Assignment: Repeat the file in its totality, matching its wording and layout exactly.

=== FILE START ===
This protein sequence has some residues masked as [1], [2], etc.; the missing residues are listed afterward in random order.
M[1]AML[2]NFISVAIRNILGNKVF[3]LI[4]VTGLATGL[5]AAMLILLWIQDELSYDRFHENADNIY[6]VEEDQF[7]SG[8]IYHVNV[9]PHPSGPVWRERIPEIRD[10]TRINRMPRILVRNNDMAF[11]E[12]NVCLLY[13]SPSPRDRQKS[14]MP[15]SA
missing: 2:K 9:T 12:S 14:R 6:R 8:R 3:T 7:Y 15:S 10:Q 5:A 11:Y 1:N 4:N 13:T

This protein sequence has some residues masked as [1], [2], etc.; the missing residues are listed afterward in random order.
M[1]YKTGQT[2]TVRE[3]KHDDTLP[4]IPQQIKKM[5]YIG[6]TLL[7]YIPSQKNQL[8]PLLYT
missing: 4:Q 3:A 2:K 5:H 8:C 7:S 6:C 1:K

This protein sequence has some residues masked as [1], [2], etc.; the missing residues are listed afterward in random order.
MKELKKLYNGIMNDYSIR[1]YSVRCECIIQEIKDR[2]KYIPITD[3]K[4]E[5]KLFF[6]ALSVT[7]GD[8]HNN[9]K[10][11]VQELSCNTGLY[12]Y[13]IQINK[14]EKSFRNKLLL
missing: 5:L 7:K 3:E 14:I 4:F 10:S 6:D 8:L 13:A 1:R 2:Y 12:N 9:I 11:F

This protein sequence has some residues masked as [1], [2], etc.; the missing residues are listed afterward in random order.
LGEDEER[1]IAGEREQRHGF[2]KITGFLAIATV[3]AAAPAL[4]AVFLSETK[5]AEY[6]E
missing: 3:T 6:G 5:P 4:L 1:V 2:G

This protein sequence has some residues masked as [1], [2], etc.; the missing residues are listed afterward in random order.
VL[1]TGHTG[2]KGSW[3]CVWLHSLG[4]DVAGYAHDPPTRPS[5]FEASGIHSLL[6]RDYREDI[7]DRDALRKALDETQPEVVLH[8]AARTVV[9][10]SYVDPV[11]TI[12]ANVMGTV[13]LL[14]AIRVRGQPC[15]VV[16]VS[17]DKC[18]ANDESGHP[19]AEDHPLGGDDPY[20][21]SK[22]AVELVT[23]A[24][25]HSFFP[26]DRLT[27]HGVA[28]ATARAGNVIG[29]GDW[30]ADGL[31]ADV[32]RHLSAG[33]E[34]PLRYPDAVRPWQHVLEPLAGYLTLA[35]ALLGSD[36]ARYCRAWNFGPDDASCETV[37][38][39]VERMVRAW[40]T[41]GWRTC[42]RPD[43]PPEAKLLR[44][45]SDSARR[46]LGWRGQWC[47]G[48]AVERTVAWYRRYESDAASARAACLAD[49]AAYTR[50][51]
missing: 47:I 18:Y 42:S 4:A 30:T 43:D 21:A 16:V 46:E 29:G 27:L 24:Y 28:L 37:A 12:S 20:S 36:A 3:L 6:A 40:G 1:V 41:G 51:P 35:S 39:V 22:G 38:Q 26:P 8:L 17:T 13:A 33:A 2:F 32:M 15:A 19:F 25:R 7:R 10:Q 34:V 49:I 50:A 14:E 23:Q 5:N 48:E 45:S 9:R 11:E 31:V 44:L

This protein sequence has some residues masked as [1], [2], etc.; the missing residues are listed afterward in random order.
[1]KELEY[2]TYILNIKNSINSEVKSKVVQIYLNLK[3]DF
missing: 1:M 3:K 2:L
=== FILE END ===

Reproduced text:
This protein sequence has some residues masked as [1], [2], etc.; the missing residues are listed afterward in random order.
M[1]AML[2]NFISVAIRNILGNKVF[3]LI[4]VTGLATGL[5]AAMLILLWIQDELSYDRFHENADNIY[6]VEEDQF[7]SG[8]IYHVNV[9]PHPSGPVWRERIPEIRD[10]TRINRMPRILVRNNDMAF[11]E[12]NVCLLY[13]SPSPRDRQKS[14]MP[15]SA
missing: 2:K 9:T 12:S 14:R 6:R 8:R 3:T 7:Y 15:S 10:Q 5:A 11:Y 1:N 4:N 13:T

This protein sequence has some residues masked as [1], [2], etc.; the missing residues are listed afterward in random order.
M[1]YKTGQT[2]TVRE[3]KHDDTLP[4]IPQQIKKM[5]YIG[6]TLL[7]YIPSQKNQL[8]PLLYT
missing: 4:Q 3:A 2:K 5:H 8:C 7:S 6:C 1:K

This protein sequence has some residues masked as [1], [2], etc.; the missing residues are listed afterward in random order.
MKELKKLYNGIMNDYSIR[1]YSVRCECIIQEIKDR[2]KYIPITD[3]K[4]E[5]KLFF[6]ALSVT[7]GD[8]HNN[9]K[10][11]VQELSCNTGLY[12]Y[13]IQINK[14]EKSFRNKLLL
missing: 5:L 7:K 3:E 14:I 4:F 10:S 6:D 8:L 13:A 1:R 2:Y 12:N 9:I 11:F

This protein sequence has some residues masked as [1], [2], etc.; the missing residues are listed afterward in random order.
LGEDEER[1]IAGEREQRHGF[2]KITGFLAIATV[3]AAAPAL[4]AVFLSETK[5]AEY[6]E
missing: 3:T 6:G 5:P 4:L 1:V 2:G

This protein sequence has some residues masked as [1], [2], etc.; the missing residues are listed afterward in random order.
VL[1]TGHTG[2]KGSW[3]CVWLHSLG[4]DVAGYAHDPPTRPS[5]FEASGIHSLL[6]RDYREDI[7]DRDALRKALDETQPEVVLH[8]AARTVV[9][10]SYVDPV[11]TI[12]ANVMGTV[13]LL[14]AIRVRGQPC[15]VV[16]VS[17]DKC[18]ANDESGHP[19]AEDHPLGGDDPY[20][21]SK[22]AVELVT[23]A[24][25]HSFFP[26]DRLT[27]HGVA[28]ATARAGNVIG[29]GDW[30]ADGL[31]ADV[32]RHLSAG[33]E[34]PLRYPDAVRPWQHVLEPLAGYLTLA[35]ALLGSD[36]ARYCRAWNFGPDDASCETV[37][38][39]VERMVRAW[40]T[41]GWRTC[42]RPD[43]PPEAKLLR[44][45]SDSARR[46]LGWRGQWC[47]G[48]AVERTVAWYRRYESDAASARAACLAD[49]AAYTR[50][51]
missing: 47:I 18:Y 42:S 4:A 30:T 43:D 21:A 16:V 46:E 29:G 27:L 24:Y 28:L 37:A 12:S 20:S 36:A 3:L 6:A 40:G 1:V 41:G 51:P 35:S 39:V 22:G 38:Q 26:P 8:L 17:T 13:A 33:A 2:F 32:M 15:A 19:F 25:R 7:R 10:Q 34:V 49:I 50:A 14:E 23:Q 5:N 48:E 45:S 9:R 11:E 31:V 44:L

This protein sequence has some residues masked as [1], [2], etc.; the missing residues are listed afterward in random order.
[1]KELEY[2]TYILNIKNSINSEVKSKVVQIYLNLK[3]DF
missing: 1:M 3:K 2:L